This parts pretty easy.

Draw a line 1/4' in from the outer edge around the entire back side that will be visible once installed.

mark off 3 spots on all sides for where we're going to counter sink some spots for screws.

I used 3/4" #6 screws, so if you weren't aware, there's a little more to adding screws to wood than just jamming them through.

First, lay the back panel in its final place, for my screw (see the chart I included) we'll first drill the pilot hole's, which in my case is a 5/64's bit, drill it 3/4" into each spot you marked, then, remove the back panel from where it's supposed to go, because now you need to drill the shank holes.

It's important to have a shank hole, because you don't want the screw threads to grab the back panel, if they do the screw will push the panel away from the walls, but if the threads only grab the walls beneath the panel, the head of the screw will pull the back panel tight against the wall it's screwing into.

The shank bit size in my case is a 9/64's bit (yeah i know its oak plywood, but most of it's 'softwood' in between). Remember, this bit only goes through the back panel, not into the side walls.

finish this off with a counter sink bit like in the picture. I just eye balled it, but you can go further and draw a circle around the head of the screw you'll use over the shank hole.

Now the back panel is ready to be screwed down, but set it aside for now.

Step 18: Adding the Hole for the Power Cord

this probably should have happened earlier...

anyhow, measure the outer diameter of the threads on the cord clamp that came with the power cord (if you don't have one just screw a piece of scrap over the cord inside the box AFTER everything else is stained and finished)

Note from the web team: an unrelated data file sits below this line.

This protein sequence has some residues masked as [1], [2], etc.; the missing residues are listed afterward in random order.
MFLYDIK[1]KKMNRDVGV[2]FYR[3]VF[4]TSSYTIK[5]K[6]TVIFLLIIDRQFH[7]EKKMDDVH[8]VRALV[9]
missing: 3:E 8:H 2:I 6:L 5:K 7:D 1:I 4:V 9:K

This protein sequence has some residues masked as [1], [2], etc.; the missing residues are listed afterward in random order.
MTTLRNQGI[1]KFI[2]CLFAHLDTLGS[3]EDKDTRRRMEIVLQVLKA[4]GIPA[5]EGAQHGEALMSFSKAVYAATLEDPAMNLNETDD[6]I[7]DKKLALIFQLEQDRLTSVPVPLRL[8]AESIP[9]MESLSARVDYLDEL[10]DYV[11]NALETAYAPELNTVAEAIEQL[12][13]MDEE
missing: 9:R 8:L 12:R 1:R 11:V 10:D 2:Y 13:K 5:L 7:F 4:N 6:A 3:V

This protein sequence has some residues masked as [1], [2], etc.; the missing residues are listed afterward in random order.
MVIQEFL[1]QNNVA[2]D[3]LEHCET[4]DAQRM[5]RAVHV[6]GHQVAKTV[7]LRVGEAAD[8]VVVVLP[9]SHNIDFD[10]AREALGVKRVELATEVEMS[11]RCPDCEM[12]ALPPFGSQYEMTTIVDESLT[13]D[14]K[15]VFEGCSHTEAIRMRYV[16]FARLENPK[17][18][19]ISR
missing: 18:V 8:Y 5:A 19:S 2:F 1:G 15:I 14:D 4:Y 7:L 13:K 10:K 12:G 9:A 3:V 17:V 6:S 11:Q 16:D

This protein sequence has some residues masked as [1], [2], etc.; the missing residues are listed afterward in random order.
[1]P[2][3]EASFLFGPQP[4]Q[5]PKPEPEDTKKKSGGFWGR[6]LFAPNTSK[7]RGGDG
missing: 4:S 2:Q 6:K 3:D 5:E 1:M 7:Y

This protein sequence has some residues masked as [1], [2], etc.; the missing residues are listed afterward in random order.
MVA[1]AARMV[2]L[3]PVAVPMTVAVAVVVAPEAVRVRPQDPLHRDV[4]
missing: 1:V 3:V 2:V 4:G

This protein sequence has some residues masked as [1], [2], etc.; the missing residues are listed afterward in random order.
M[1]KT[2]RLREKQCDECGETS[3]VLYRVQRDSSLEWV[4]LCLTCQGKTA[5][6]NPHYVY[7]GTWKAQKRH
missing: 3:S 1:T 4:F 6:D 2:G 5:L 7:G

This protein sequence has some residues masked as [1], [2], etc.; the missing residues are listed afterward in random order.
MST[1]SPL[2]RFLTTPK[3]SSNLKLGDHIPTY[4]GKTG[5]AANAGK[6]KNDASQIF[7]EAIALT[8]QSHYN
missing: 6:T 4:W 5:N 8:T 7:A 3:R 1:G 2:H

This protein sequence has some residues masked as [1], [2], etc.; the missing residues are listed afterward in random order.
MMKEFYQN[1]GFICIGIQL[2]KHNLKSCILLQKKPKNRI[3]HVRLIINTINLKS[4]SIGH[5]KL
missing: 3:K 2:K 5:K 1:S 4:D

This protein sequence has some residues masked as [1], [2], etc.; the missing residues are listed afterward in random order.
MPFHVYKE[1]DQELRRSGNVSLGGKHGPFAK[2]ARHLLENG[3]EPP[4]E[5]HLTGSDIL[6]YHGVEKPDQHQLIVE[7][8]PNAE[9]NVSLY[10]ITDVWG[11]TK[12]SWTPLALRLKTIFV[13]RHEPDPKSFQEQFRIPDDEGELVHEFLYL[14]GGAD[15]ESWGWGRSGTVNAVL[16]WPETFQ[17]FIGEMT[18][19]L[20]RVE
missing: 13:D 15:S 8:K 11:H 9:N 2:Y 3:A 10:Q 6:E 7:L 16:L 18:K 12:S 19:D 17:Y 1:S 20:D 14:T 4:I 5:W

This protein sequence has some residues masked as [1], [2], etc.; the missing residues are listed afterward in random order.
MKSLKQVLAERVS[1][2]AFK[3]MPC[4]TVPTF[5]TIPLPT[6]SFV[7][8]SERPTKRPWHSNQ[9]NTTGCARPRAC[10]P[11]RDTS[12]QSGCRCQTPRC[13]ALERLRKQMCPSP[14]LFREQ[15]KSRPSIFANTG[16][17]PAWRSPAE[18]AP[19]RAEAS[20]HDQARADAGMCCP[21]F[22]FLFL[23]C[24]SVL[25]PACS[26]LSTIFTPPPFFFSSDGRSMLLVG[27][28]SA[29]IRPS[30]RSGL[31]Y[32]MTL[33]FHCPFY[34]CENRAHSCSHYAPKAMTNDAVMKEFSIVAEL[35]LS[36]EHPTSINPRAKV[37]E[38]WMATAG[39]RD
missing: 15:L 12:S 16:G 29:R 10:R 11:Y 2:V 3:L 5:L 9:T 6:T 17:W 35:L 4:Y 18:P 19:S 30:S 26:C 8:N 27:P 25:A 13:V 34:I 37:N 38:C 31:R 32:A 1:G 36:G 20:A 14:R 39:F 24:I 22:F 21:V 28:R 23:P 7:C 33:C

Once you know the diameter of the outside of the threads, drill a whole wherever you want the cord to come out.

Notice the mistake I didn't think about, I had to use a jig saw to make the wall a little thin enough for the threads to protrude, test the fit and make sure it works out, then remove it for later.

Step 19: Finish Inside Edges and Prepare Final Mirror Fittings.

I realized something when I tested the fit for the mirror for its final place, because it's 1/4" thick, from the front you can see some of the unstained wood in the reflection, so slap some stain on the inside edge of the interior for 10 minutes so its nice and dark.

I used my cheap clamps to hold the wire up away from the inside face.

Wait until it's decently dry, then place your mirror and slide it under the bottom wood tabs we did earlier.

take a 4 of those 1/4" stock pieces roughly 1/2" to 1' long, and place one on top of the other and glue them together like I did in the picture, this will secure the the mirror in place, but be screwed down so if need be, it can be removed later. Just like earlier, drill a shank hole through the these little brackets once the glue is dry, and counter sink it (if you want, though this won't be visible)

Step 20: Stain and Finish All Unstained Parts, Assemble

slap some stain on the rest of the parts, walls, back panel, et cetera, let it dry over night, then finish it with what ever you want, I used the same oil-modified water based polyurethane.